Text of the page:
motorized installation
found objects, stainless steel, aluminum, various types of lighting, electric hoist, controller, computer
object: 4.6 m (diameter) x 2.7 m (height), vertical motion variable between 1 and 5 m
work commissioned the Musée de l'Amérique française and Manif d'art, Quebec City
documentation: – photo & video©Diane Landry 


  • Diane Landry: by every wind that blows, Curator: Raphaela Platow & Steven Matijcio, Contemporary Arts Center, Lois & Richard Rosenthal Center for Contemporary Art, Cincinnati (Ohio, USA).


  • Correspondances, curator: Nicole Gingras, Manif d'art 6 – Machines : Les formes du mouvement, Musée de l'Amérique française, Quebec City (Quebec, Canada).


“One definition of the word “exhaustion” is “the total consumption of something.” Landry’s massive constellation of plastic forks, knives and spoons speaks to the act of exhausting in ways that are alternately urgent and enigmatic. Its slow rise and fall echoes the familiar gesture of bringing fork to mouth in the process of eating – repeated innumerable times over the course of a lifetime. Yet in an increasingly disposable culture, this act is often populated by paper, plastic and speed that collectively speak to impermanence – and waste. Does this Exhaustion symbolize the overconsumption of finite resources, or the mystical properties found in a seemingly banal, up-down gesture?


Landry veers to the latter, describing the work as “a strange machine for dreaming space, time and light – from which a thousand stories bubble up.” From this point of view, ubiquitous instruments mutate into an uncanny shape suggesting a chandelier, fishing net and jellyfish. By escaping singular definition, the net of Exhaustion therefore evades its own capture – transcending the assigned function of individual parts to float in magical reassignment. Only when fully spent, does the terrifyingly raw frontier of emptiness begin.”
Steven Matijcio, curator.


“Diane Landry's practice is site-specific. With Exhaustion, she undertakes a radical transformation of the exhibition hall and plays on its various spatial volumes. Visitors are guided and incorporated into movements of exploration, perception, and discovery of both space and the work. Exhaustion reveals itself progressively, step by step. It is a work in sound, shadow, image, reflection, kinetic sculpture, shadow theatre, and environment. Exhaustion is a strange machine for dreaming space, time, and light, from which a thousand stories bubble up. Behind what seems to function as a container, but which could just as well be understood as a chamber, cave, or pit, the artist has suspended a structure made up of an elaborate combination of transparent plastic objects. The artist's inventiveness is seen in the transfiguration of these everyday objects into sculptural elements deployed en masse and led astray from their original utilitarian vocations. Since beginning her investigations of movement, Diane Landry has often called on elementary machines—wheel, screw, pulley, lever, and inclined plane. Her Exhaustion, she foregrounds the pulley, which she has not much featured in previous productions. The work is complex: opening onto various spaces, it can also be looked at from several points of view. The sculpture in its container stands out paradoxically as a flying shape, floating, like a jellyfish. Exhaustion conjures up around it something that hesitates between an aerial and aquatic habitat. Perhaps it is as paradoxical a work as the propeller-driven snowmobile. What kind of exhaustion is Diane Landry evoking with her title?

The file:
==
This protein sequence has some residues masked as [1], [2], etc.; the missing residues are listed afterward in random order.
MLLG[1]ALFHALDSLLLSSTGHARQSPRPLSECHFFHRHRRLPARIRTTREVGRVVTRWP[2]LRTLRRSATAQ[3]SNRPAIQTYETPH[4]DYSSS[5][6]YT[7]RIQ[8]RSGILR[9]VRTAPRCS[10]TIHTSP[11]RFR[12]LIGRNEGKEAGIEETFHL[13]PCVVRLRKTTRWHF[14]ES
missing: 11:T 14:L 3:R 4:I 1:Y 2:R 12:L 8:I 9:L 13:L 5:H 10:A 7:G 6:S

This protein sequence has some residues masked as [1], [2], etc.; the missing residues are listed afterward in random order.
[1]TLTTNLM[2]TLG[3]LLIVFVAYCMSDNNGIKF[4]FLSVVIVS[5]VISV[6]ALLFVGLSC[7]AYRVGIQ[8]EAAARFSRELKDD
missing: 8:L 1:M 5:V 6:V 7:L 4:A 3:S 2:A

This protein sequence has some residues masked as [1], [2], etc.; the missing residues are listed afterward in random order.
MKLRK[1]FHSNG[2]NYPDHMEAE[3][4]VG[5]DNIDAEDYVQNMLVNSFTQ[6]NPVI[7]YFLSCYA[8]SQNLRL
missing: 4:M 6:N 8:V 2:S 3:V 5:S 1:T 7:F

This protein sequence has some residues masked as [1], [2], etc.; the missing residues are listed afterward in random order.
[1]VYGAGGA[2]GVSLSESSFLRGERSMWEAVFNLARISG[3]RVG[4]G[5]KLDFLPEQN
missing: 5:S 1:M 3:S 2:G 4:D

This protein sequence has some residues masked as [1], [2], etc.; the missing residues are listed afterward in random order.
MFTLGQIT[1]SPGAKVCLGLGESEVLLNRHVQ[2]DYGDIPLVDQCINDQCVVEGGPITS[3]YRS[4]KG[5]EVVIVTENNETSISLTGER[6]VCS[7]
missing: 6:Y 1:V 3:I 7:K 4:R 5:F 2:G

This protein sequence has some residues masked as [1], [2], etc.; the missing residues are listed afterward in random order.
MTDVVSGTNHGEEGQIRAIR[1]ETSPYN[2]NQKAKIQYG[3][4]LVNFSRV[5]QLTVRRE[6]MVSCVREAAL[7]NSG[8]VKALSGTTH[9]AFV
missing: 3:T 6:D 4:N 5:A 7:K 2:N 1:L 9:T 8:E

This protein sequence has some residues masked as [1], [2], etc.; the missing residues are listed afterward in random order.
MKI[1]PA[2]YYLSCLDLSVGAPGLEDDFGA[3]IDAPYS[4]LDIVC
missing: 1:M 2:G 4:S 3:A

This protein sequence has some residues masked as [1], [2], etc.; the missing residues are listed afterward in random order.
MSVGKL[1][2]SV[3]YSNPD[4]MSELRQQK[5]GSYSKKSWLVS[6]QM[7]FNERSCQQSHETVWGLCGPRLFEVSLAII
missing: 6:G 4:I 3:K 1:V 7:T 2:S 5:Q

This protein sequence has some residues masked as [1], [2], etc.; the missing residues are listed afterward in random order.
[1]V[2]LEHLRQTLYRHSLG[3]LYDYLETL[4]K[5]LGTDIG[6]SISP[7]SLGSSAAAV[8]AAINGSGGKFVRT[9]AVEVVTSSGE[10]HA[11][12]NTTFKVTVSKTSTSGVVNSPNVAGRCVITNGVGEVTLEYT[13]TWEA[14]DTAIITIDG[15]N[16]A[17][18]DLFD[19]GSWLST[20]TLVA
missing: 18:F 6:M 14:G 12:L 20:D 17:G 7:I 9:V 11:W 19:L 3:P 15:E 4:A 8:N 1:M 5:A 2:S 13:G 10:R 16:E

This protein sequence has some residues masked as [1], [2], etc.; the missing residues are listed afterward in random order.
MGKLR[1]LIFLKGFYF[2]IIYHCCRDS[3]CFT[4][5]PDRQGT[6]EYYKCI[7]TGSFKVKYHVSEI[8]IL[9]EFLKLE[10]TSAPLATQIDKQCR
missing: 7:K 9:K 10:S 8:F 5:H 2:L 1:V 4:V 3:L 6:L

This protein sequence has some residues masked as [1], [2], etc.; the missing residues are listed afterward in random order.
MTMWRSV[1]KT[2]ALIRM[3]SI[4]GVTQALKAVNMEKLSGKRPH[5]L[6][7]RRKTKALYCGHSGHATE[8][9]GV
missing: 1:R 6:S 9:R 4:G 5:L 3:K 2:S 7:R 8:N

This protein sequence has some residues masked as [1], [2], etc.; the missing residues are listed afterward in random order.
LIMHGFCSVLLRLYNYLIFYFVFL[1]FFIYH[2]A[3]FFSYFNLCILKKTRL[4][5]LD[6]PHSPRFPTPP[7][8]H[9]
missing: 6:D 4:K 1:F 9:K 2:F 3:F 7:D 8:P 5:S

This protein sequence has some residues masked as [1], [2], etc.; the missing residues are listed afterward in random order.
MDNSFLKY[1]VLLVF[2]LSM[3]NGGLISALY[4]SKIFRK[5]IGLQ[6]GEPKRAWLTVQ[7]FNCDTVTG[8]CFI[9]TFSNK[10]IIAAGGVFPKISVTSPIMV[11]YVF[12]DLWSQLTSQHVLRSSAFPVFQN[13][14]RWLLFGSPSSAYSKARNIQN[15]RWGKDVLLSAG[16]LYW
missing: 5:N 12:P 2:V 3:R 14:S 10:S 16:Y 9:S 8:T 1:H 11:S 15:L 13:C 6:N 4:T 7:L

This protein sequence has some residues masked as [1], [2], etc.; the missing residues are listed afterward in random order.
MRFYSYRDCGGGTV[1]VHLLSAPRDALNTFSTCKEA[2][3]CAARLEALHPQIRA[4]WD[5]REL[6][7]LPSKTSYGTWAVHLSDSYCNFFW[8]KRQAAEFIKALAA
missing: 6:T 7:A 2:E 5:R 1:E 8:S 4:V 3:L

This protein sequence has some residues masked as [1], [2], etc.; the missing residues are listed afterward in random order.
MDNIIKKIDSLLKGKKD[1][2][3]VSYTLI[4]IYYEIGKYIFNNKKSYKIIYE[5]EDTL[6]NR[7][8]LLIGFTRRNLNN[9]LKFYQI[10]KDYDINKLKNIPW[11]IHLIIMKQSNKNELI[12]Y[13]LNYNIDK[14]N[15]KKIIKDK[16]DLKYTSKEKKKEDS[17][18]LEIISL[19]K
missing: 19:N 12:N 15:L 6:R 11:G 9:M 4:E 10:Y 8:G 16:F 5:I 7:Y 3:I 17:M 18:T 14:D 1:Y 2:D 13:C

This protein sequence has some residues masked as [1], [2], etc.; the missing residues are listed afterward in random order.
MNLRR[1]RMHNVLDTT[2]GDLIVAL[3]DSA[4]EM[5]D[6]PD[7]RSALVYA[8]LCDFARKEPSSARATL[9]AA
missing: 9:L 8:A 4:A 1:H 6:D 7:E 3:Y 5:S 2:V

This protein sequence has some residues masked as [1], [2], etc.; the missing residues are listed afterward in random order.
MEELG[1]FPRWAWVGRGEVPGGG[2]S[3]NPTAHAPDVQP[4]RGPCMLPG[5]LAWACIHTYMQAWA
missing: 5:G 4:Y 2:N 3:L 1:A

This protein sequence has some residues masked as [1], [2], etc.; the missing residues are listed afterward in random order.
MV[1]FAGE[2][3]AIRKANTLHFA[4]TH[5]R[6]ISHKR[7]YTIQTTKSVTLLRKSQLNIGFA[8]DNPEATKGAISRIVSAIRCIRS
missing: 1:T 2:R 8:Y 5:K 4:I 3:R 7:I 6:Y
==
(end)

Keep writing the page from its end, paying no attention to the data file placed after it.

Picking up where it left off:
Nicole Gingras, Manif d'art 6, Machines - The Shapes of Movement, Quebec City, 2012.